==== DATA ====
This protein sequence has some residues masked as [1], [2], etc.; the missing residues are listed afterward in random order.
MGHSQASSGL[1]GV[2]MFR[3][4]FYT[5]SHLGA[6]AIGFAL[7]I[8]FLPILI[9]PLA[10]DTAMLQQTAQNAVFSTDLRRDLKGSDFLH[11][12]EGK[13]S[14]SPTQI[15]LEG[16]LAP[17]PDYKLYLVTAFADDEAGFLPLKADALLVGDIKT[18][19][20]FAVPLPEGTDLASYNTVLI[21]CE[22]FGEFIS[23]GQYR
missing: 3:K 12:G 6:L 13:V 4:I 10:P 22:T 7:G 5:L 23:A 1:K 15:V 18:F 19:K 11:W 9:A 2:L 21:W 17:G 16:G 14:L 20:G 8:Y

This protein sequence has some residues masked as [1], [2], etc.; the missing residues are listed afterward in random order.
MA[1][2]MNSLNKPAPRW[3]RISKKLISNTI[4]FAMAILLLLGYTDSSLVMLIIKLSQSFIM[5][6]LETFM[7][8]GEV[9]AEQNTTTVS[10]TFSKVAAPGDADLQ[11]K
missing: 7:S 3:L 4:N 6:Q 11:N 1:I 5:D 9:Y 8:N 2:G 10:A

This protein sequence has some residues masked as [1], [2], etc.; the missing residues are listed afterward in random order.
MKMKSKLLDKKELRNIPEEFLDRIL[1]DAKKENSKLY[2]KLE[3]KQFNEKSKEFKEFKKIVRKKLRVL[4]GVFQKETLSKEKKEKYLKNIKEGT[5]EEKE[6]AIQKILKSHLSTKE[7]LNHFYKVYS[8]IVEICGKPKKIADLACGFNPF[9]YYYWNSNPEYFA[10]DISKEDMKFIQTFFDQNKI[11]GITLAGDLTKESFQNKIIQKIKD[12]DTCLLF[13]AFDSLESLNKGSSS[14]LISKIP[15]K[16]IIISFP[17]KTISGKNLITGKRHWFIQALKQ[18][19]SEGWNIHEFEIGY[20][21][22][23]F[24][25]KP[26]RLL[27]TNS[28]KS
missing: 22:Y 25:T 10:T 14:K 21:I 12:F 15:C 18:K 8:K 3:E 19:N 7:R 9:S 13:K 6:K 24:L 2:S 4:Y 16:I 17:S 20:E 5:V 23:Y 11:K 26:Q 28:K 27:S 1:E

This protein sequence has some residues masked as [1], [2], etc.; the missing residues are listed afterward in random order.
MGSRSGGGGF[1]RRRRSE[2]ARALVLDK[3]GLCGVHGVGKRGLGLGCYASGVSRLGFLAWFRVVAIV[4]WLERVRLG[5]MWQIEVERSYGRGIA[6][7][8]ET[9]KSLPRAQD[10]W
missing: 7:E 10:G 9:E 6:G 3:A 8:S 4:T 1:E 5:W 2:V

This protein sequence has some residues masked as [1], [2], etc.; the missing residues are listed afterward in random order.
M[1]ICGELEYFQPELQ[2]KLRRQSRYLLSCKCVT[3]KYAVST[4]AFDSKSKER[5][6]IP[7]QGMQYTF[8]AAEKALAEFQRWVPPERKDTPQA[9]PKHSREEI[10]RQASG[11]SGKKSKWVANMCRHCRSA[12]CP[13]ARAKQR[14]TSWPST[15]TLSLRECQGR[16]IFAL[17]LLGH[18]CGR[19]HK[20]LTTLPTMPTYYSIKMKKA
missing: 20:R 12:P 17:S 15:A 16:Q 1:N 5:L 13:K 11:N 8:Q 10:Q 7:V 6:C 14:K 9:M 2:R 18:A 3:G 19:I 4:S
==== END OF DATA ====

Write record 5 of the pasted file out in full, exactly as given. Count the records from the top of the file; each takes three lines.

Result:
This protein sequence has some residues masked as [1], [2], etc.; the missing residues are listed afterward in random order.
M[1]ICGELEYFQPELQ[2]KLRRQSRYLLSCKCVT[3]KYAVST[4]AFDSKSKER[5][6]IP[7]QGMQYTF[8]AAEKALAEFQRWVPPERKDTPQA[9]PKHSREEI[10]RQASG[11]SGKKSKWVANMCRHCRSA[12]CP[13]ARAKQR[14]TSWPST[15]TLSLRECQGR[16]IFAL[17]LLGH[18]CGR[19]HK[20]LTTLPTMPTYYSIKMKKA
missing: 20:R 12:P 17:S 15:A 16:Q 1:N 5:L 13:K 11:N 8:Q 10:Q 7:V 6:C 14:K 9:M 2:R 18:A 3:G 19:I 4:S